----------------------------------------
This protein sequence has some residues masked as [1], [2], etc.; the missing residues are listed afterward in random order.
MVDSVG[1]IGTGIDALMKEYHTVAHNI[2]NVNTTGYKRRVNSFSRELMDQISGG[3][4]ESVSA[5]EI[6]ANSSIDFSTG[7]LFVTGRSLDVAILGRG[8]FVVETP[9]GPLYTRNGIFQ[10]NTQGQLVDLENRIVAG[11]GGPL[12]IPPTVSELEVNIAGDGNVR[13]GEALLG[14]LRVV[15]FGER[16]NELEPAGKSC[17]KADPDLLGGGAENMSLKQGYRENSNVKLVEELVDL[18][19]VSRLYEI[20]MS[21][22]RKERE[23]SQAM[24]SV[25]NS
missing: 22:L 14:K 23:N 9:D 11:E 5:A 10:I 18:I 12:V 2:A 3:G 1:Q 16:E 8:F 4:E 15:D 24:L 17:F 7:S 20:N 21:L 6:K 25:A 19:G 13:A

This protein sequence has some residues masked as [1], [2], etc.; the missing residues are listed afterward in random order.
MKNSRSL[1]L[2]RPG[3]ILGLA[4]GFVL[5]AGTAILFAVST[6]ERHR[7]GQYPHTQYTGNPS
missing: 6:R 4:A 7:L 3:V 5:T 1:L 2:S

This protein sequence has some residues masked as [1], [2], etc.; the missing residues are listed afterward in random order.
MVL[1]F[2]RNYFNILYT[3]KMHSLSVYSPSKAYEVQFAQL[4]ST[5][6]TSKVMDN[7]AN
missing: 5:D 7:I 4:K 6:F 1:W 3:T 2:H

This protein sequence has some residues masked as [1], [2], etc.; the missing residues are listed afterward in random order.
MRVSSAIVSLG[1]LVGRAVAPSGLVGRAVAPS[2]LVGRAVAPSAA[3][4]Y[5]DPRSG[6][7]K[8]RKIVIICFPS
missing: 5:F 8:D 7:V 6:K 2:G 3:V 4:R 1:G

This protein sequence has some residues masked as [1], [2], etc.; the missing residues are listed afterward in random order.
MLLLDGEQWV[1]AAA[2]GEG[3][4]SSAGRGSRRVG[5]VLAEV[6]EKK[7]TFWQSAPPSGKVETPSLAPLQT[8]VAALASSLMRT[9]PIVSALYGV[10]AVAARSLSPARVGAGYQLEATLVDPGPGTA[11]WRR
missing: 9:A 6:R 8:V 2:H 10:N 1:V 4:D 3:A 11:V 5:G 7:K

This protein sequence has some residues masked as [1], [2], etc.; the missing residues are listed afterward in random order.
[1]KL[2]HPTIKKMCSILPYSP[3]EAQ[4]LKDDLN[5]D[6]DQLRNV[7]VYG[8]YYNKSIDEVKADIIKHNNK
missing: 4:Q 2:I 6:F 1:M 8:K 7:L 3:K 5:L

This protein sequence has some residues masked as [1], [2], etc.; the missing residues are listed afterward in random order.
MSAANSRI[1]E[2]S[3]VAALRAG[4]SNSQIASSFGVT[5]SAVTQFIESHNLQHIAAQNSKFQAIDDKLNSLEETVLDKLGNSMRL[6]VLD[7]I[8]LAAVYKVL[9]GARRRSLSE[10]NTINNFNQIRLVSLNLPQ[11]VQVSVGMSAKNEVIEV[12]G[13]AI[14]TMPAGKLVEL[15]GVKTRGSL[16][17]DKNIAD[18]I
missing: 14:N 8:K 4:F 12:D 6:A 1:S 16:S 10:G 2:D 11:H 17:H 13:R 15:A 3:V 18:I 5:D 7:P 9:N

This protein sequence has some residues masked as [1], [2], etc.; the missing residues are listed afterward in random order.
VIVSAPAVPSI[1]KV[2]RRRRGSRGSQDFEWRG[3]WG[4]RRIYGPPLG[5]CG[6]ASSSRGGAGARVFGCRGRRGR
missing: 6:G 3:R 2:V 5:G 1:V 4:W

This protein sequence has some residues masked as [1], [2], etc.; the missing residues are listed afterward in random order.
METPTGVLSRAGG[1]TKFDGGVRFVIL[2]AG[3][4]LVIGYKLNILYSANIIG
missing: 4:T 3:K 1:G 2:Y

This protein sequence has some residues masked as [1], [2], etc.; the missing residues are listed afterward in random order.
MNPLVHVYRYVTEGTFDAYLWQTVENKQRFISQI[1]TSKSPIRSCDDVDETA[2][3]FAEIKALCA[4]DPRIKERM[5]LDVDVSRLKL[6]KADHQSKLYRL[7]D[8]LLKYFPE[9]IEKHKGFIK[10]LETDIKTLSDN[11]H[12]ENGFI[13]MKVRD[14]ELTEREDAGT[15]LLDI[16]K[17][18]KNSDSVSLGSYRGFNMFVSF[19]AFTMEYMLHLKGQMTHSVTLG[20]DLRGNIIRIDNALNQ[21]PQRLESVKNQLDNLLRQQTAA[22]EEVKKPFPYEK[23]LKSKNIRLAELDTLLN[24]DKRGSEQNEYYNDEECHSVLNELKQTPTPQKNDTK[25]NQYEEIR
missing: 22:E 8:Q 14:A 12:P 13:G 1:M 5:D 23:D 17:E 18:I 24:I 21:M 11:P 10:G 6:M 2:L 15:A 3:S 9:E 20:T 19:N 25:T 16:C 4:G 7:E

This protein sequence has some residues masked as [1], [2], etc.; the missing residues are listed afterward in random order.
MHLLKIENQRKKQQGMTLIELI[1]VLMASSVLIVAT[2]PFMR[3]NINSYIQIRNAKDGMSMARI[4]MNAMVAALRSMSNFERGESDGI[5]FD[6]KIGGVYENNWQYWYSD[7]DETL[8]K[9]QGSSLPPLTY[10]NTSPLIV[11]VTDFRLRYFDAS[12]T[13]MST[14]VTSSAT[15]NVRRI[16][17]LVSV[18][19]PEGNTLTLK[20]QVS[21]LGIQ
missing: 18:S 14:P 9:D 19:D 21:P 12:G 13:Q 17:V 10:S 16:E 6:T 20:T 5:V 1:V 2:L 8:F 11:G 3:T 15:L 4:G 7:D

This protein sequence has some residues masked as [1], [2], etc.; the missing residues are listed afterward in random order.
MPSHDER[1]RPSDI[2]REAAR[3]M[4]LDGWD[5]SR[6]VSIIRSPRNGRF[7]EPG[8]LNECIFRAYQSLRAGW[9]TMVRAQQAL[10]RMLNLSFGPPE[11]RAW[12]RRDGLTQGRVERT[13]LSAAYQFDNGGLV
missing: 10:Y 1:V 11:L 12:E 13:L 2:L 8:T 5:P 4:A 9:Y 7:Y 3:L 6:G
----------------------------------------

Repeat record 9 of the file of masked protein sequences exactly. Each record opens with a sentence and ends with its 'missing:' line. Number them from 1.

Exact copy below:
This protein sequence has some residues masked as [1], [2], etc.; the missing residues are listed afterward in random order.
METPTGVLSRAGG[1]TKFDGGVRFVIL[2]AG[3][4]LVIGYKLNILYSANIIG
missing: 4:T 3:K 1:G 2:Y